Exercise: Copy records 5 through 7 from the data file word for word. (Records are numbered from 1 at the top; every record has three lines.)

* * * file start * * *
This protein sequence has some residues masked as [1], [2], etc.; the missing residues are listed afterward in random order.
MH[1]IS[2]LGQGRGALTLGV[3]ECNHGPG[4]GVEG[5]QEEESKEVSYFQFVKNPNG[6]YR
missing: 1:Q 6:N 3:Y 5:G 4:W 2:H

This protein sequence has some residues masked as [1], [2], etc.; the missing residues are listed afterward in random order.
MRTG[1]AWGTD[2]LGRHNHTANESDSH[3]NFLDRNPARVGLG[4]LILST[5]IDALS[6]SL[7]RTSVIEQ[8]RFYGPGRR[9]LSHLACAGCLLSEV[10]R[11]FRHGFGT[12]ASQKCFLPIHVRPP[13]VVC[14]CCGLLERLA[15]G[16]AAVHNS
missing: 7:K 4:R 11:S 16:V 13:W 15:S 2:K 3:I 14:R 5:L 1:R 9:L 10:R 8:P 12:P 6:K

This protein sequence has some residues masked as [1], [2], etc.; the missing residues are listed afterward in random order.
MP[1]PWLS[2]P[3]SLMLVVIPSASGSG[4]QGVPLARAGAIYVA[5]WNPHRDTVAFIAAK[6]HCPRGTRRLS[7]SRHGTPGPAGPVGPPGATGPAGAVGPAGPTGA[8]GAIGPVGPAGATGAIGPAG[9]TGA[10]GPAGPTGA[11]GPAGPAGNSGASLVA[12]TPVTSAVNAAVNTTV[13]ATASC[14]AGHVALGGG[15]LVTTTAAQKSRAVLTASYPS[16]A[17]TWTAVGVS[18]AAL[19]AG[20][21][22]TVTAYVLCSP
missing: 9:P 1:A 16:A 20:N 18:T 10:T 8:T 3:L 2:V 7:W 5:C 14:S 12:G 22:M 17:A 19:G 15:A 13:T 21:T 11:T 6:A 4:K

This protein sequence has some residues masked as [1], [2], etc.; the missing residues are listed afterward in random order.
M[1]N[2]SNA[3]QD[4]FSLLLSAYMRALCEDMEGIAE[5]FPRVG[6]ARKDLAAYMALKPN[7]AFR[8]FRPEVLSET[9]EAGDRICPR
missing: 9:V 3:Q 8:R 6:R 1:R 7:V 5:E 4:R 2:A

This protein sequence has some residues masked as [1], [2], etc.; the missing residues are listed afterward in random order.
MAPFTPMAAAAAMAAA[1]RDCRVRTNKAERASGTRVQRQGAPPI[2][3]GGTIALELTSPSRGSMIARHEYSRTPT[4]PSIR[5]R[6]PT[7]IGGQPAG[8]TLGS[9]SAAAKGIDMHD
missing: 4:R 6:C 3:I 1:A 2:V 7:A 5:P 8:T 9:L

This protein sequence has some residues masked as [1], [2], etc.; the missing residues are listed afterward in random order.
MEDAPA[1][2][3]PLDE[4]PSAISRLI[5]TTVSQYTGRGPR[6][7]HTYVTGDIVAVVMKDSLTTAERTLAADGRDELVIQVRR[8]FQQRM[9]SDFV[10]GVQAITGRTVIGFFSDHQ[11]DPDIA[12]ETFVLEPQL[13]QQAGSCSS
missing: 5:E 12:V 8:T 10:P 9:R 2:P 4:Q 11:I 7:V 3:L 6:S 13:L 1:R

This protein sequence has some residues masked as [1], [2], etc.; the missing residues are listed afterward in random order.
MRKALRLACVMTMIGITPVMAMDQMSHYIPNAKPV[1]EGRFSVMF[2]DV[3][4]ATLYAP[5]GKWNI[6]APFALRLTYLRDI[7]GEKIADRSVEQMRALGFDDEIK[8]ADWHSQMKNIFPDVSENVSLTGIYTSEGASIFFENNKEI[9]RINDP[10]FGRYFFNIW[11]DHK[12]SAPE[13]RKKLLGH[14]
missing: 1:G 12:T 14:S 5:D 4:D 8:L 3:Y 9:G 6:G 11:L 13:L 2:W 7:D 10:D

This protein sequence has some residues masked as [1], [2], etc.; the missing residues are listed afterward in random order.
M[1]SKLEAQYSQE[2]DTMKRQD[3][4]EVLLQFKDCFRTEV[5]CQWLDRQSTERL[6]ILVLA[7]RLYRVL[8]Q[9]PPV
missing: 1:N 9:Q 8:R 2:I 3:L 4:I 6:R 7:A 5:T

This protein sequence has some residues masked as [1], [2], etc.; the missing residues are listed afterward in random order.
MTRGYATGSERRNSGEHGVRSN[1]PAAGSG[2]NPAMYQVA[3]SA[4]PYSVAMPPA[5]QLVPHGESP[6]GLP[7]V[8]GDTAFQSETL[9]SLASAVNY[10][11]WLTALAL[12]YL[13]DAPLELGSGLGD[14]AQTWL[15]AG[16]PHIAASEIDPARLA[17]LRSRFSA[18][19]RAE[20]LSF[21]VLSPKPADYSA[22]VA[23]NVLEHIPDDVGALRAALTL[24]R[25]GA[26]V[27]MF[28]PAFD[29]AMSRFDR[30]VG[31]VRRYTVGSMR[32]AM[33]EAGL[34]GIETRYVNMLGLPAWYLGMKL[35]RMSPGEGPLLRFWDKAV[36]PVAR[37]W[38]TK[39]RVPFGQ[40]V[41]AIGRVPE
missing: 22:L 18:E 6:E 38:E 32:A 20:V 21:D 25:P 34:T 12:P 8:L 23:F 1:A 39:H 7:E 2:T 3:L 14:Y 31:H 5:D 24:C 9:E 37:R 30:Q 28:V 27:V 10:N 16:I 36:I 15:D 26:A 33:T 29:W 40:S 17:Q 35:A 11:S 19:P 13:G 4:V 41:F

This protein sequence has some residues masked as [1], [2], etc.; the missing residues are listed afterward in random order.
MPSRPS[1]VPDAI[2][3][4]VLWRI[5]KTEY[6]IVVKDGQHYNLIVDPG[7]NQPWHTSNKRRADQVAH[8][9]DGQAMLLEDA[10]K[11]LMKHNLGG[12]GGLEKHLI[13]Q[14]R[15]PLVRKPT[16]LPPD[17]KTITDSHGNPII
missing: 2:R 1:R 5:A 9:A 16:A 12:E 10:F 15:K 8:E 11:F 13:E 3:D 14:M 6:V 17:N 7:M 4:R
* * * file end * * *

This protein sequence has some residues masked as [1], [2], etc.; the missing residues are listed afterward in random order.
MAPFTPMAAAAAMAAA[1]RDCRVRTNKAERASGTRVQRQGAPPI[2][3]GGTIALELTSPSRGSMIARHEYSRTPT[4]PSIR[5]R[6]PT[7]IGGQPAG[8]TLGS[9]SAAAKGIDMHD
missing: 4:R 6:C 3:I 1:A 2:V 7:A 5:P 8:T 9:L

This protein sequence has some residues masked as [1], [2], etc.; the missing residues are listed afterward in random order.
MEDAPA[1][2][3]PLDE[4]PSAISRLI[5]TTVSQYTGRGPR[6][7]HTYVTGDIVAVVMKDSLTTAERTLAADGRDELVIQVRR[8]FQQRM[9]SDFV[10]GVQAITGRTVIGFFSDHQ[11]DPDIA[12]ETFVLEPQL[13]QQAGSCSS
missing: 5:E 12:V 8:T 10:P 9:R 2:P 4:Q 11:I 7:V 3:L 6:S 13:L 1:R

This protein sequence has some residues masked as [1], [2], etc.; the missing residues are listed afterward in random order.
MRKALRLACVMTMIGITPVMAMDQMSHYIPNAKPV[1]EGRFSVMF[2]DV[3][4]ATLYAP[5]GKWNI[6]APFALRLTYLRDI[7]GEKIADRSVEQMRALGFDDEIK[8]ADWHSQMKNIFPDVSENVSLTGIYTSEGASIFFENNKEI[9]RINDP[10]FGRYFFNIW[11]DHK[12]SAPE[13]RKKLLGH[14]
missing: 1:G 12:T 14:S 5:D 4:D 8:L 3:Y 9:G 6:G 11:L 13:L 2:W 7:D 10:D